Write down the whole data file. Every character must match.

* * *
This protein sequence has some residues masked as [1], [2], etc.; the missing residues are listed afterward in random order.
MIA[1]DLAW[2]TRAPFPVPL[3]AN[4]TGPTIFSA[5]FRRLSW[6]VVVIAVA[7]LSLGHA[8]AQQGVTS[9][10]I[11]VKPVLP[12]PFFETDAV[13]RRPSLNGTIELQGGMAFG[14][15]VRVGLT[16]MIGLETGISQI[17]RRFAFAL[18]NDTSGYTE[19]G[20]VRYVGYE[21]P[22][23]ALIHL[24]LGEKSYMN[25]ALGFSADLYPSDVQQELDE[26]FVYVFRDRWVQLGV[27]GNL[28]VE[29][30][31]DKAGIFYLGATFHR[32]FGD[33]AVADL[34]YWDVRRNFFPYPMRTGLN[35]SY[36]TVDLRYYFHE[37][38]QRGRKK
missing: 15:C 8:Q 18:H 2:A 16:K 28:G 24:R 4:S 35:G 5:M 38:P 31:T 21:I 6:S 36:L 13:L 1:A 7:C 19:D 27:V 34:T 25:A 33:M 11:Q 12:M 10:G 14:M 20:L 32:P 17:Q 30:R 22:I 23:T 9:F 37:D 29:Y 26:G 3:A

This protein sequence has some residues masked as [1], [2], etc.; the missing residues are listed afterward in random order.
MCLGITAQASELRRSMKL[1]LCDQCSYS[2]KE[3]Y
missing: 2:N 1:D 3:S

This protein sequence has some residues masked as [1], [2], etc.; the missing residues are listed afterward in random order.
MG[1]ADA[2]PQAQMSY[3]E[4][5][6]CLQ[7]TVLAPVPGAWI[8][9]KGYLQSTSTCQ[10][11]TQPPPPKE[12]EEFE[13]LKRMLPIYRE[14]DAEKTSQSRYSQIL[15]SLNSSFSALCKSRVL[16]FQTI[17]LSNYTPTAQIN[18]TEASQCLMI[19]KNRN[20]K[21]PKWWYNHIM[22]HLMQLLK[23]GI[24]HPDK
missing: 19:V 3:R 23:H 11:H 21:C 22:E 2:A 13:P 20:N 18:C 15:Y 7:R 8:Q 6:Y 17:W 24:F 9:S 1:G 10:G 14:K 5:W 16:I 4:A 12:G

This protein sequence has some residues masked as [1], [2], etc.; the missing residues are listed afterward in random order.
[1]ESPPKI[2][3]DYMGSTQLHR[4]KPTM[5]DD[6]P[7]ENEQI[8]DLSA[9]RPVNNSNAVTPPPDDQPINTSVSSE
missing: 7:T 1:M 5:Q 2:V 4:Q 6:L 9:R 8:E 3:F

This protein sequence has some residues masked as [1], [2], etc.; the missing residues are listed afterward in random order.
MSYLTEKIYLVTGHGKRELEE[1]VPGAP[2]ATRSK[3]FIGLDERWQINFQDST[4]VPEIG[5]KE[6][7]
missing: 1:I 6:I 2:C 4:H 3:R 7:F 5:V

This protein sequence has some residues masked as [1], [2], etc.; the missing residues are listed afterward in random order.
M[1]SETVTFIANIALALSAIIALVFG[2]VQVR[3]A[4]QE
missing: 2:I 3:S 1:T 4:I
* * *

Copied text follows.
This protein sequence has some residues masked as [1], [2], etc.; the missing residues are listed afterward in random order.
MIA[1]DLAW[2]TRAPFPVPL[3]AN[4]TGPTIFSA[5]FRRLSW[6]VVVIAVA[7]LSLGHA[8]AQQGVTS[9][10]I[11]VKPVLP[12]PFFETDAV[13]RRPSLNGTIELQGGMAFG[14][15]VRVGLT[16]MIGLETGISQI[17]RRFAFAL[18]NDTSGYTE[19]G[20]VRYVGYE[21]P[22][23]ALIHL[24]LGEKSYMN[25]ALGFSADLYPSDVQQELDE[26]FVYVFRDRWVQLGV[27]GNL[28]VE[29][30][31]DKAGIFYLGATFHR[32]FGD[33]AVADL[34]YWDVRRNFFPYPMRTGLN[35]SY[36]TVDLRYYFHE[37][38]QRGRKK
missing: 15:C 8:Q 18:H 2:A 16:K 28:G 24:R 4:S 35:G 5:M 38:P 31:T 21:I 6:S 36:L 13:L 1:A 7:C 19:D 27:V 34:T 25:A 33:M 11:Q 12:M 10:G 14:M 20:L 32:P 17:Q 30:R 22:I 23:T 9:F 37:D 29:Y 26:G 3:A

This protein sequence has some residues masked as [1], [2], etc.; the missing residues are listed afterward in random order.
MCLGITAQASELRRSMKL[1]LCDQCSYS[2]KE[3]Y
missing: 2:N 1:D 3:S

This protein sequence has some residues masked as [1], [2], etc.; the missing residues are listed afterward in random order.
MG[1]ADA[2]PQAQMSY[3]E[4][5][6]CLQ[7]TVLAPVPGAWI[8][9]KGYLQSTSTCQ[10][11]TQPPPPKE[12]EEFE[13]LKRMLPIYRE[14]DAEKTSQSRYSQIL[15]SLNSSFSALCKSRVL[16]FQTI[17]LSNYTPTAQIN[18]TEASQCLMI[19]KNRN[20]K[21]PKWWYNHIM[22]HLMQLLK[23]GI[24]HPDK
missing: 19:V 3:R 23:H 11:H 21:C 22:E 2:A 13:P 20:N 18:C 15:Y 7:R 8:Q 6:Y 17:W 24:F 9:S 1:G 10:G 14:K 5:W 16:I 4:A 12:G

This protein sequence has some residues masked as [1], [2], etc.; the missing residues are listed afterward in random order.
[1]ESPPKI[2][3]DYMGSTQLHR[4]KPTM[5]DD[6]P[7]ENEQI[8]DLSA[9]RPVNNSNAVTPPPDDQPINTSVSSE
missing: 7:T 1:M 5:Q 2:V 4:Q 6:L 9:R 8:E 3:F

This protein sequence has some residues masked as [1], [2], etc.; the missing residues are listed afterward in random order.
MSYLTEKIYLVTGHGKRELEE[1]VPGAP[2]ATRSK[3]FIGLDERWQINFQDST[4]VPEIG[5]KE[6][7]
missing: 1:I 6:I 2:C 4:H 3:R 7:F 5:V

This protein sequence has some residues masked as [1], [2], etc.; the missing residues are listed afterward in random order.
M[1]SETVTFIANIALALSAIIALVFG[2]VQVR[3]A[4]QE
missing: 2:I 3:S 1:T 4:I